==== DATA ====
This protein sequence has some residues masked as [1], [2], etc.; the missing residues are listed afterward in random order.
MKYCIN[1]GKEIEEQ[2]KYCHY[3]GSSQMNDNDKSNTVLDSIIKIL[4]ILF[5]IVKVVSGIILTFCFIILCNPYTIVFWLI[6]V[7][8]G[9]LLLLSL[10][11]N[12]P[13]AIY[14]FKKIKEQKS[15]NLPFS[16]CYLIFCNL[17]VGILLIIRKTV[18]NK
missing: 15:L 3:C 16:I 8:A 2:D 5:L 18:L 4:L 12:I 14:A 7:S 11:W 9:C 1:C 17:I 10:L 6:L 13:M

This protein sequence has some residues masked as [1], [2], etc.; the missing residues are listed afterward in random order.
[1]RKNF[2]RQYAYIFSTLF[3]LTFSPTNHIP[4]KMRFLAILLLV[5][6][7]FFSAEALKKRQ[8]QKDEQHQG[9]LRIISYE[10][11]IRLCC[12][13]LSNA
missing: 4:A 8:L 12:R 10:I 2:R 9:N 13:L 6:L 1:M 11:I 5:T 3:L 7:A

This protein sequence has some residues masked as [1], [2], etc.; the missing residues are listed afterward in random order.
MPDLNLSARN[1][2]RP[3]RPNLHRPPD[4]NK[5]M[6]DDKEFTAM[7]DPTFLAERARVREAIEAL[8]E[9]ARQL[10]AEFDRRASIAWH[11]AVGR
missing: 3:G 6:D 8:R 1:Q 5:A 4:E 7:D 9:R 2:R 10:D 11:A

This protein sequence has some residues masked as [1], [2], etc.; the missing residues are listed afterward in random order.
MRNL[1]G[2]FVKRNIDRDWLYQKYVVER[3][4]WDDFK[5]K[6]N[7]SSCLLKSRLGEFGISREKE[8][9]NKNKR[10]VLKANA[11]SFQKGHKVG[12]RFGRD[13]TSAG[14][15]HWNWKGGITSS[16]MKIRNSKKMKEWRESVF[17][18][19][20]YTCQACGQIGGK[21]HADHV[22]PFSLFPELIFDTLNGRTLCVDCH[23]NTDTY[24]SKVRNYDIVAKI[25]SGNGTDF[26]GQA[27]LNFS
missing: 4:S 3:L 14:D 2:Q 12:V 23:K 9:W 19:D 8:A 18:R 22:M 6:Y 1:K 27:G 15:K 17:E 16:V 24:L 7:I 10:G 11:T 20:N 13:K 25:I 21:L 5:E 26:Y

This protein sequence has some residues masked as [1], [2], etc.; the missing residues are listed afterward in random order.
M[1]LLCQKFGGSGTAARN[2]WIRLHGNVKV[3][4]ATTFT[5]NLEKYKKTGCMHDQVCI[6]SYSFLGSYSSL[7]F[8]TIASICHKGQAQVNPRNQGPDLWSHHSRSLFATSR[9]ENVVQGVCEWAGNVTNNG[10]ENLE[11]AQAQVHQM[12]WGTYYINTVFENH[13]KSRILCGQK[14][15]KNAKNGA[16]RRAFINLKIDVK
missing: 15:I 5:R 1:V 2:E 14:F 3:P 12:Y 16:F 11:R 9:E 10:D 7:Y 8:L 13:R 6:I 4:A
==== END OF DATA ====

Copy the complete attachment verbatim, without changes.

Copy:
This protein sequence has some residues masked as [1], [2], etc.; the missing residues are listed afterward in random order.
MKYCIN[1]GKEIEEQ[2]KYCHY[3]GSSQMNDNDKSNTVLDSIIKIL[4]ILF[5]IVKVVSGIILTFCFIILCNPYTIVFWLI[6]V[7][8]G[9]LLLLSL[10][11]N[12]P[13]AIY[14]FKKIKEQKS[15]NLPFS[16]CYLIFCNL[17]VGILLIIRKTV[18]NK
missing: 15:L 3:C 16:I 8:A 2:D 5:L 18:L 4:L 12:I 14:A 7:S 11:W 9:C 1:C 17:I 10:L 6:L 13:M

This protein sequence has some residues masked as [1], [2], etc.; the missing residues are listed afterward in random order.
[1]RKNF[2]RQYAYIFSTLF[3]LTFSPTNHIP[4]KMRFLAILLLV[5][6][7]FFSAEALKKRQ[8]QKDEQHQG[9]LRIISYE[10][11]IRLCC[12][13]LSNA
missing: 4:A 8:L 12:R 10:I 2:R 9:N 13:L 6:L 1:M 11:I 5:T 3:L 7:A

This protein sequence has some residues masked as [1], [2], etc.; the missing residues are listed afterward in random order.
MPDLNLSARN[1][2]RP[3]RPNLHRPPD[4]NK[5]M[6]DDKEFTAM[7]DPTFLAERARVREAIEAL[8]E[9]ARQL[10]AEFDRRASIAWH[11]AVGR
missing: 3:G 6:D 8:R 1:Q 5:A 4:E 7:D 9:R 2:R 10:D 11:A

This protein sequence has some residues masked as [1], [2], etc.; the missing residues are listed afterward in random order.
MRNL[1]G[2]FVKRNIDRDWLYQKYVVER[3][4]WDDFK[5]K[6]N[7]SSCLLKSRLGEFGISREKE[8][9]NKNKR[10]VLKANA[11]SFQKGHKVG[12]RFGRD[13]TSAG[14][15]HWNWKGGITSS[16]MKIRNSKKMKEWRESVF[17][18][19][20]YTCQACGQIGGK[21]HADHV[22]PFSLFPELIFDTLNGRTLCVDCH[23]NTDTY[24]SKVRNYDIVAKI[25]SGNGTDF[26]GQA[27]LNFS
missing: 4:S 3:L 14:D 2:Q 12:V 23:K 9:W 19:D 8:A 18:R 22:M 6:Y 1:K 27:G 15:K 17:E 16:V 24:L 7:I 10:G 11:T 20:N 13:K 25:I 21:L 5:E 26:Y

This protein sequence has some residues masked as [1], [2], etc.; the missing residues are listed afterward in random order.
M[1]LLCQKFGGSGTAARN[2]WIRLHGNVKV[3][4]ATTFT[5]NLEKYKKTGCMHDQVCI[6]SYSFLGSYSSL[7]F[8]TIASICHKGQAQVNPRNQGPDLWSHHSRSLFATSR[9]ENVVQGVCEWAGNVTNNG[10]ENLE[11]AQAQVHQM[12]WGTYYINTVFENH[13]KSRILCGQK[14][15]KNAKNGA[16]RRAFINLKIDVK
missing: 15:I 5:R 1:V 2:E 14:F 3:P 12:Y 16:F 11:R 9:E 10:D 7:Y 8:L 13:R 6:I 4:A